Budgetary pressures and low investor confidence are forcing Chicago’s public school system to borrow money at ruinous interest rates just to stay afloat. Reuters reports:
The Chicago Board of Education managed to sell only $725 million of an originally planned $795.5 million of tax-exempt bonds, and yields on the deal topped out at 8.5 percent, a massive premium relative to higher-rated debt sold in the U.S. municipal bond market and a clear indication of investors’ view of the depths of the district’s fiscal woes [. . .]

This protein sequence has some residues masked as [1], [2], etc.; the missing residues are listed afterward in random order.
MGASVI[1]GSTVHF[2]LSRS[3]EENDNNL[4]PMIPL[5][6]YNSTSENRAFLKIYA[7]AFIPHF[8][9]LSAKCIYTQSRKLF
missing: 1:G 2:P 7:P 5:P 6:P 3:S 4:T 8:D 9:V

“It’s a Puerto-Rico grade yield and clearly signals that the district is on an unsustainable path,” said Matt Fabian, a partner at Municipal Market Analytics.